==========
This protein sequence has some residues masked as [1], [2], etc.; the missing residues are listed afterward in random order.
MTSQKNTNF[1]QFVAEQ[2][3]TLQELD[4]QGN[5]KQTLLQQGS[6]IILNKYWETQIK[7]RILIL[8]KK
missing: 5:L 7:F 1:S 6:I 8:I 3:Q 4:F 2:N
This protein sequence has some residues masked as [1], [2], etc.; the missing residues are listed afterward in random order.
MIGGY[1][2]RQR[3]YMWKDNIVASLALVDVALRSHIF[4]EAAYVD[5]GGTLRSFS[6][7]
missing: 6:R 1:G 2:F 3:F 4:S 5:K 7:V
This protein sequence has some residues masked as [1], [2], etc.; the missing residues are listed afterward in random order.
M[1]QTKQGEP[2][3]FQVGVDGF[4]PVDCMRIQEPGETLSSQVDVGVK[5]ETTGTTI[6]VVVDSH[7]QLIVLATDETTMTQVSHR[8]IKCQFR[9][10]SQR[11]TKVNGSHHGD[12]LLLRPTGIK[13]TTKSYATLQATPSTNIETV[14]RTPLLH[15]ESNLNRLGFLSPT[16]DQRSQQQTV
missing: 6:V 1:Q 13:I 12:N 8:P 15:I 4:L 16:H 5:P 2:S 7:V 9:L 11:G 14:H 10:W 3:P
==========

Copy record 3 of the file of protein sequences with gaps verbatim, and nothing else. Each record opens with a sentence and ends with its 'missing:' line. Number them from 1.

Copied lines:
This protein sequence has some residues masked as [1], [2], etc.; the missing residues are listed afterward in random order.
M[1]QTKQGEP[2][3]FQVGVDGF[4]PVDCMRIQEPGETLSSQVDVGVK[5]ETTGTTI[6]VVVDSH[7]QLIVLATDETTMTQVSHR[8]IKCQFR[9][10]SQR[11]TKVNGSHHGD[12]LLLRPTGIK[13]TTKSYATLQATPSTNIETV[14]RTPLLH[15]ESNLNRLGFLSPT[16]DQRSQQQTV
missing: 6:V 1:Q 13:I 12:N 8:P 15:I 4:L 16:H 5:P 2:S 7:V 9:L 11:G 14:H 10:W 3:P